Cricket just keeps providing us with interesting prompts. If you haven’t yet, you should give Slice Of Life a try. I am really enjoying it.
One of the prompts this week is – first kiss.
Oh, boy, this took me back……
I had two first kisses but the first one didn’t really count. It was with Robbie McDonald when we were both six and we kissed because Robbie thought it was the only way to make a wish come true. And Robbie had lots of wishes he wanted to come true, including a wish for a puppy called Pip that would love him best of all and one of those necklaces with the peace sign that all the hippies wore.
Our kiss was more of a peck and a giggle because despite his need for lots of wishes to come true, when it came down to it, Robbie was very embarrassed by the whole thing; and I had heard that kissing someone in a romantic way without being married to them was a surefire way to get to Hell fast. So the kiss was over before it had begun.
Turns out kisses didn’t bring wishes after all. Turns out Robbie had misinterpreted something his sixteen year old brother had said : ‘A kiss is like a wish come true.’ Turns out I wasn’t quite right, either, for neither Robbie nor I went straight to hell.
The next ten years was a bit of a drought when it came to kisses from the opposite sex. Lots of cute little ‘I Love You’ notes were exchanged, many he likes you or she likes you conversations were had, but it wasn’t until I was sixteen that I ever realised what a real kiss was like.
His name was Peter Brooks. He took me to the end of year dance, but he wasn’t the one that kissed me. Peter Brooks was shy with girls – everybody knew it. But he was a genuine, straight-up nice guy, so many of the girls considered him a catch.
His best friend was the school bad boy – Johnny James. Johnny was very much a love ‘em and leave ‘em type – sullen, uncommunicative, downright rude – so obviously, the object of every girl’s affection.
Johnny James and I hated one another. He had stolen my chemistry assignment from my desk, rewritten it and handed it in as his own work. He had gotten an A while I , in my haste to redo it and get it in on time, had done most of the equations wrong and ended up with a C minus.
‘I’m going to get you, Johnny James,’ I said to him one afternoon outside our lockers. ‘I’m going to sort you out for good.’
I almost didn’t go to the dance with Peter because of his association with Johnny James but in a perverse kind of way I hoped it would piss Johnny off. So I agreed.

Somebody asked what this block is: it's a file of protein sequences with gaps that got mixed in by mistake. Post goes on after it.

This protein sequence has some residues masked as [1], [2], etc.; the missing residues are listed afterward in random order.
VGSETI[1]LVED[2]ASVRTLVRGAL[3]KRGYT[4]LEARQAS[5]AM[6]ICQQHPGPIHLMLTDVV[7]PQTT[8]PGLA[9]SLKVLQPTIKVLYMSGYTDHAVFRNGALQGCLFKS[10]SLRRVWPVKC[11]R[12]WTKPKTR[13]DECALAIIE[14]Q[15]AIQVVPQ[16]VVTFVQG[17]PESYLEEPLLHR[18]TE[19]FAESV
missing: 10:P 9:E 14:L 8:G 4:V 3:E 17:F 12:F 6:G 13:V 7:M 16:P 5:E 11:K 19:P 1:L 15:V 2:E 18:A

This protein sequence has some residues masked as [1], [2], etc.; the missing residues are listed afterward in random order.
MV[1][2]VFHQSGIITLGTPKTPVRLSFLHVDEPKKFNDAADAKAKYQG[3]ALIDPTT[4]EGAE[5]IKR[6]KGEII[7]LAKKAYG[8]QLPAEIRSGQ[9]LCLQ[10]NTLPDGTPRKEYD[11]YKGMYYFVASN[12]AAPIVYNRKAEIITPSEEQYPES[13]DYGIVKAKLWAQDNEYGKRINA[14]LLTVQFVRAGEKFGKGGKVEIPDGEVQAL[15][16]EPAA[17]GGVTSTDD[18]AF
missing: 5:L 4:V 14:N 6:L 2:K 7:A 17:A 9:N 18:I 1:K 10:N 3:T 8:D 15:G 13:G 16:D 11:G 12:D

Midway through the dance Peter asked me if I’d like to go out and get some fresh air. I knew what he meant to do and I was ambivalent but I thought it was probably about time the drought was broken.
Johnny James was in the garden drinking vodka straight from the bottle (even though it was an alcohol free dance). For some reason the sight of him alone, drinking in the cold night air, tied my stomach up in knots.
‘Here come the lovebirds,’ he sneered. ‘The perfect little couple.’
Peter ignored him, it was his way of dealing with Johnny’s moods. When I look back Peter ignored Johnny a lot.
Peter took my hand and led me further into the garden. He tried to kiss me. It was a kiss shaped by its extreme awkwardness. Noses, chins, elbows, all ended up in the wrong place. I remember there was a bit of drool but not much else.
‘You’re never going to get anywhere kissing her like that.’ Johnny James emerged from the shadows like a creature of the night and kissed me firmly and directly on the lips. It was a kiss memorable for its simplicity, it didn’t mess around, did what it was supposed to do. Its effects were long-lasting. I was transformed, awestruck.
Peter punched Johnny in the nose. There was blood. I cried. Johnny swore. I mopped up the blood with the tissues stuffed into my bra. Johnny saw me pulling them out and didn’t laugh, just gave me that look of his that said :’Why are you bothering with that?’ And that was that -the moment, the pivotal moment when I fell in love with a bad boy because he saw me pull tissues out of my bra and didn’t laugh.
Johnny and I went out for a year. He thought I was Emily Bronte. I thought he was James Dean. In our Senior year he moved to Melbourne because his Dad died and he and his Mum went to live with his grandmother. I never saw him again, my beautiful, surly bad boy. I might not recognize him if I saw him today in the street, but I will never forget the night he gave me my first proper kiss.